zondag 4 mei 2014

Depletion Curves: What oil depletion teaches us in predicting the silver price

Crude oil depletion can be a good indicator of what can happen to the price of something that gets depleted.

The following is a extraction/depletion curve for U.S. crude oil. The blue area represents the U.S. crude oil reserve. As you can see, the U.S. has already peaked in oil extraction in 1970 as their reserves are diminishing.

Now let's look at the world crude oil depletion curve. Almost the same, but the peak is delayed from 1970 to 2000. It's this curve that we need to monitor to guess what will happen to the crude oil price.
When we look at the crude oil price, we can see that the 1970 U.S. crude oil extraction peak had spurred the OPEC crisis and a spike in the crude oil price occurred from $2/bbl to $30/bbl.
Then, when world crude oil extraction peaked in 2000, we got a second spike in crude oil price from $33/bbl to $110/bbl.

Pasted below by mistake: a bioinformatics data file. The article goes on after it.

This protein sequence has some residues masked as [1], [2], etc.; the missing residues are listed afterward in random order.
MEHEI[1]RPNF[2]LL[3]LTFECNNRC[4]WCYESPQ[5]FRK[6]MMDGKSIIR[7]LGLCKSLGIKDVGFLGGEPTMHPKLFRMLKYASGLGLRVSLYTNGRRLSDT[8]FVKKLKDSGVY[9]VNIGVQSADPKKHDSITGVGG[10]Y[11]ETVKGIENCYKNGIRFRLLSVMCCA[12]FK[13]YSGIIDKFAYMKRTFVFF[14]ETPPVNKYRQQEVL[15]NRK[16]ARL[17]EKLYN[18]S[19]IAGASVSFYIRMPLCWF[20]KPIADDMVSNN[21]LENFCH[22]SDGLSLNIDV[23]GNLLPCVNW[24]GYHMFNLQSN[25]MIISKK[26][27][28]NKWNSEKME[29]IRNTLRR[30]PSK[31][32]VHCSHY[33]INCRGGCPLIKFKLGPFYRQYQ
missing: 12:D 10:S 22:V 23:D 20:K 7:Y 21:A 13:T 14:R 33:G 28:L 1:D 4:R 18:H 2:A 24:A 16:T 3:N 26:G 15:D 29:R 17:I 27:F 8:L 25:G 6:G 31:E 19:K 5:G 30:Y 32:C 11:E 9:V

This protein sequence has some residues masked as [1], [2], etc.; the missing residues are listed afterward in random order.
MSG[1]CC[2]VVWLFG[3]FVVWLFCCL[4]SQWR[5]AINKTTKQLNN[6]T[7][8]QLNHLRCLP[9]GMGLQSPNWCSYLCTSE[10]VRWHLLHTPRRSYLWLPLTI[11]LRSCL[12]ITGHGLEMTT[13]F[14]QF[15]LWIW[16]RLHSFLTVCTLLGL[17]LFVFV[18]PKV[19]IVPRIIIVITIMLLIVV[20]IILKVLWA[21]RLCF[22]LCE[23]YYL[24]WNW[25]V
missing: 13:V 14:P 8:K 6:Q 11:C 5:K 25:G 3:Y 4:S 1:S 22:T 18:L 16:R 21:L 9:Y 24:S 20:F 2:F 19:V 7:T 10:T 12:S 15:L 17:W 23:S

That's what I call the "price effect" of extraction peaks. Namely, that when the peak occurs, the price will move significantly higher the next few years. This is one very useful correlation.

Now, what I find interesting is that we can easily use this little "theory" on other things and most particular on silver, because I believe we are nearing a depletion stage now on silver in a few years.

So this is the current world silver extraction curve. We see that the peak will occur in 2020.

The extraction curve can be seen below. You can see that silver extraction will rise the fastest in 2020. After that, we will only have lower and lower production going forward. And that's the time when the silver price will start to surge.

Learning from the oil depletion curve is a good way to predict what will happen for silver a few years from now. And it will be rosy.

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